ENVIRONMENT: BULACAN RIVERS AMONG 'DIRTY 30' IN THE WORLD
MANILA, SEPTEMBER 20, 2007 (STAR) By Katherine Adraneda and Dino Balabo - A New York City-based environmental group has named the river system traversing Meycauayan City and Marilao town in Bulacan as among the 30 dirtiest in the world, posing a danger to human health.
In its World’s Worst Polluted Places 2007, the Blacksmith Institute described the Meycauayan-Marilao river system as “extremely polluted” due to haphazard dumping of industrial waste.
But the Department of Environment and Natural Resources-Environmental Management Bureau (DENR-EMB) questioned the report, pointing out that the determination of water quality is based on several criteria, with tests going beyond one-time sampling and may even take years.
Experts of the EMB’s water division said
Blacksmith should specify the criteria it used in declaring the river system among the worst in the world.
Water quality, according to them, is determined through certain criteria such as, principally, dissolved oxygen (DO) and biochemical oxygen demand (BOD), and total suspended solids (TSS) and total dissolved solids (TDS).
Engineer Jun Rivera, of the DENR-EMB, said it might not be possible to find one river as “worst” on both the DO and BDO criteria since each criterion has a different parameter.
“A river may be declared worst, but that should be qualified in terms of the level or parameter used,” Rivera said.
“Even the sampling, it cannot be a one-time sampling because there should be an established trend first considering that water samples may vary due to certain factors like rain, which can definitely affect the water in the river,” he added.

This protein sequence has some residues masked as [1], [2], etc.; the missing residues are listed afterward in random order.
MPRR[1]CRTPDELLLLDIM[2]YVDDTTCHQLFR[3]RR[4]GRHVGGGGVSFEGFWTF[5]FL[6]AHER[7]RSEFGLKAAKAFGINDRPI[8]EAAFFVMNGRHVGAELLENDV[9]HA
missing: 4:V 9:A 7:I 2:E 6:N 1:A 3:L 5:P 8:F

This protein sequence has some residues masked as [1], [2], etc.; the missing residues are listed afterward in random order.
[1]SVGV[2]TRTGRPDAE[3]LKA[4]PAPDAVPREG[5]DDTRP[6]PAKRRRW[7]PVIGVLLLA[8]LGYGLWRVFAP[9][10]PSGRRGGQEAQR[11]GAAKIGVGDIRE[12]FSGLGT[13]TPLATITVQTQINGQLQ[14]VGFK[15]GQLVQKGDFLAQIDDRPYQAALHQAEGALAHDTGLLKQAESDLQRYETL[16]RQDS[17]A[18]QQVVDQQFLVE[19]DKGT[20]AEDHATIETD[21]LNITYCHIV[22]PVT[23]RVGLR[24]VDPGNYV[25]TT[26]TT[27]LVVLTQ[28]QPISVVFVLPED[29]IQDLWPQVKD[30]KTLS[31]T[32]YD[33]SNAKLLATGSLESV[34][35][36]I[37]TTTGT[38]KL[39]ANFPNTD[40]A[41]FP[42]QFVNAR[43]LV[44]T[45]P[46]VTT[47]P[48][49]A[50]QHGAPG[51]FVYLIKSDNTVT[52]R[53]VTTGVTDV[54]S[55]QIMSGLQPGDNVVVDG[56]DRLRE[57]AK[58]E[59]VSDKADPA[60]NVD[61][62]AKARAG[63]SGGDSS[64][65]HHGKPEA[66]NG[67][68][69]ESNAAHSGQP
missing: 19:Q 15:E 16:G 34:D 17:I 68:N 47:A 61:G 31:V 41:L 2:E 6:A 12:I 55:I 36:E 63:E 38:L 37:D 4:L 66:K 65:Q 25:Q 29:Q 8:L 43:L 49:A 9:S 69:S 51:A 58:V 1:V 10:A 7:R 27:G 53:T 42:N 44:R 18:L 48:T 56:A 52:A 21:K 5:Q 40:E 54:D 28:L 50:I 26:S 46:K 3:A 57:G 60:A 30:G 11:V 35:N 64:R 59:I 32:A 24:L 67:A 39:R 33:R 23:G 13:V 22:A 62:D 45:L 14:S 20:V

According to the Blacksmith report, industrial waste is indiscriminately dumped into the Meycauayan-Marilao river system, a source of drinking and agricultural water for 250,000 people. The river also traverses Obando town.
Blacksmith blamed the river system’s pollution on small-scale lead recycling facilities and tanneries that dump untreated “hexavalent chromium-laced” wastewater into the waterway.
“The river system is extremely polluted due to wastes received from tanneries, gold and precious metals refineries, the largest lead smelter in the Philippines, and numerous municipal dumpsites,” it said.
Blacksmith said the dumping of toxic waste into the river has severely affected the health of residents, who have complained of nausea, eye irritation and respiratory ailments.
It further noted that the river system eventually contaminates fishing areas around Manila Bay since it feeds directly into it, further endangering the health of more people.
Other places listed in Blacksmith’s “Dirty 30” were two sites in Africa, six in China, 10 in Eastern Europe and Central Asia, six in Latin America and the Caribbean, and five in South Asia.
“Toxic pollution in these sites has resulted from sources as diverse as massive industrial estates, large-scale mining and smelting operations and even Cold War era chemical weapons production,” Blacksmith said.
In the National Water Quality Status Report 2001-2005 of the DENR-EMB, the Meycauayan-Marilao river system was listed as among the 19 priority water sources for cleanup and rehabilitation.
Chief News Editor: Sol Jose Vanzi
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